When you first start to learn the harp you may not for a long time be concerned with accidentals – just learning good technique is enough for quite a while.

    All this said, I personally would buy the double strung and not even fully levered. You can always add more.

    Biagio

    Participant
    Biagio on #183525

    Just to add: I do agree with Wil Weten – if at all possible rent a harp first and decide later what to buy. I’d go with the Ravenna 34.

    Biagio

    Member
    Janis Cortese on #183535

    I’m another harp beginner, but have been a pianist since I was very young and play/compose. Ultimately, being able to modulate freely is a huge plus for me, so I remain fascinated by cross-strungs especially since the 7/5 ones are laid out similarly to a piano keyboard, enabling me to leverage that experience. Pedal harps are marvelous but money, money, money, money, expense to maintain, money, weight, inconvenience, and money remain obstacles.

    However, the vertically strung lever harps have a more developed pedagogy, which would enable me to grow a more stable technique. Hence as Biagio recommends, I went for the Ravenna 34.

    If you’re new to music, it might be a good idea for you to get a Ravenna as well. Use it to develop your technique and learn the ins and outs of music; harps seem straightforward and are, but there are gotchas lurking on them. (You will spend 90% of your time trying not to sound like a bug-zapper.) Also, learning the basic grammar of music takes some time.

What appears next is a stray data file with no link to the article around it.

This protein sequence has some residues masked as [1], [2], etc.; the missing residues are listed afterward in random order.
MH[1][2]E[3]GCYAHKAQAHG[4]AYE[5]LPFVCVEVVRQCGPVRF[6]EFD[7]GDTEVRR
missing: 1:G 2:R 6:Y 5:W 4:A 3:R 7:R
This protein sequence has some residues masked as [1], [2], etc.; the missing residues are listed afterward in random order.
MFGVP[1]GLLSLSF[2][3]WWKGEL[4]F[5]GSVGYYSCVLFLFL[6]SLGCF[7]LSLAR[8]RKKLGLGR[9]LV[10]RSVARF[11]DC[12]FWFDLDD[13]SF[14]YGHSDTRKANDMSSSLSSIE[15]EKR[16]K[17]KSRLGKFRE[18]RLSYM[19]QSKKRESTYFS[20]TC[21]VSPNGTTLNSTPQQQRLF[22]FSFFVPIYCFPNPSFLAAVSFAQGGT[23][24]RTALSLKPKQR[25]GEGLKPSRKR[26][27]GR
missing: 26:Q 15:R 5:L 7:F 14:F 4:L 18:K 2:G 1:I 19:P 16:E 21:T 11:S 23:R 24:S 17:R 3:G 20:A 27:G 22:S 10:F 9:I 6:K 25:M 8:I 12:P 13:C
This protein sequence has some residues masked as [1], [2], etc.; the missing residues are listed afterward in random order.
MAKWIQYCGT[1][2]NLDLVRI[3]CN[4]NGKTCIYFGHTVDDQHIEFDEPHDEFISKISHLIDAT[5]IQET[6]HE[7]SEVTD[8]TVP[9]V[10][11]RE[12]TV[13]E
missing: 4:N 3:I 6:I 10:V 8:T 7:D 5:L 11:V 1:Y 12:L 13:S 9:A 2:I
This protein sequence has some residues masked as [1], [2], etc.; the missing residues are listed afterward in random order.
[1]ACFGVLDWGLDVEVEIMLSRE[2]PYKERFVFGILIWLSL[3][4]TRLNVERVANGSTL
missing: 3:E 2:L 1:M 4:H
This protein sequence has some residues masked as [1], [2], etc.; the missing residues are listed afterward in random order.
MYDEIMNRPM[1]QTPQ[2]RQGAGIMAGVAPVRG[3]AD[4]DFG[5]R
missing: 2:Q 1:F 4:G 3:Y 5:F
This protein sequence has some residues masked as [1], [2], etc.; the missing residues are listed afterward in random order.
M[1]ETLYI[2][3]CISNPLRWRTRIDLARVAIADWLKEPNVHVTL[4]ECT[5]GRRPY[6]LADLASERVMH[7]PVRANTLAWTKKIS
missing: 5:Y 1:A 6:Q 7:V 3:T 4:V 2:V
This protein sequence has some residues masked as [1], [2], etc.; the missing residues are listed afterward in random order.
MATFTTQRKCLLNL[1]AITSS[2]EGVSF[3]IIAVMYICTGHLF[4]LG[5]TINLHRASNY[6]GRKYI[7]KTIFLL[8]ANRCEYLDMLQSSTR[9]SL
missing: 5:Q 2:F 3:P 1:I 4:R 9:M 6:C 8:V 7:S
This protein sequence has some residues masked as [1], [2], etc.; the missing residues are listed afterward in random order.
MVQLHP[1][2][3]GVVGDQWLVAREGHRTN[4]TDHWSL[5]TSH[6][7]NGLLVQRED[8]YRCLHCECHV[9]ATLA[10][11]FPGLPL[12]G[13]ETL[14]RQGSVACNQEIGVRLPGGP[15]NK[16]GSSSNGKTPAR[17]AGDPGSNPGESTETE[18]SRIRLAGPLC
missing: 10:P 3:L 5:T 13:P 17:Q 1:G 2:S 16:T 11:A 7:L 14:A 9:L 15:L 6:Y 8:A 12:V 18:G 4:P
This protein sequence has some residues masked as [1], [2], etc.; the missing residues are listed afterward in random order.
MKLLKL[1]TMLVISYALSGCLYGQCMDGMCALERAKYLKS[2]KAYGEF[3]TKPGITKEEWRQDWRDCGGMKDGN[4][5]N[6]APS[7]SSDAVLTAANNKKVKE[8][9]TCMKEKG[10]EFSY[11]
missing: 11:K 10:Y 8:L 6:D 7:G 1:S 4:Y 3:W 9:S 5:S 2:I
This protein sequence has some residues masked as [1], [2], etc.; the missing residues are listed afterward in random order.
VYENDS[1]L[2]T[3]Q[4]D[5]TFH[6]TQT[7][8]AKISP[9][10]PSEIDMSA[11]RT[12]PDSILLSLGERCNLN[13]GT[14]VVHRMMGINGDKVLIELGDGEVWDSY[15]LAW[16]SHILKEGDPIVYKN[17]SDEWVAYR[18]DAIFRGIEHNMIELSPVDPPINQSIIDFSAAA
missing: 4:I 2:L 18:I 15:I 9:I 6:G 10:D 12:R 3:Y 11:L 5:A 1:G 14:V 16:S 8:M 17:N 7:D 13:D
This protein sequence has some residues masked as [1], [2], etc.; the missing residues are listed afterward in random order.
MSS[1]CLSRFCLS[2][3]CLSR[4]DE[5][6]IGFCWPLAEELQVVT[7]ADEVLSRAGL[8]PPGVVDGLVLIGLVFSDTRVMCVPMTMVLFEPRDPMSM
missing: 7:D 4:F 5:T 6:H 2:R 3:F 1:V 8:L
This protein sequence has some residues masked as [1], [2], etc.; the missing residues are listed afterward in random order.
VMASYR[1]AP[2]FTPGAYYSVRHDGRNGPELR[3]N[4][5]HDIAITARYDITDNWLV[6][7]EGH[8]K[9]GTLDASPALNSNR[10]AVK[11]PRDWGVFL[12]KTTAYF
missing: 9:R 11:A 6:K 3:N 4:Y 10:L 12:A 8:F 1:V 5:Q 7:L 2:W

As your technique firms up, you can always unload the Ravenna and get yourself a x-strung. Ravennas are popular and well-liked, and snapped up quickly on craigslist, so you shouldn’t have any problems selling it on when you’re ready.

    Participant
    Tacye on #183581

    Another question touched on above is what musical background do you have and how confident are you about arranging your own music?

    Why are you looking at those types of harps and not a single row one? Whose playing do you like to listen to and what are they playing on?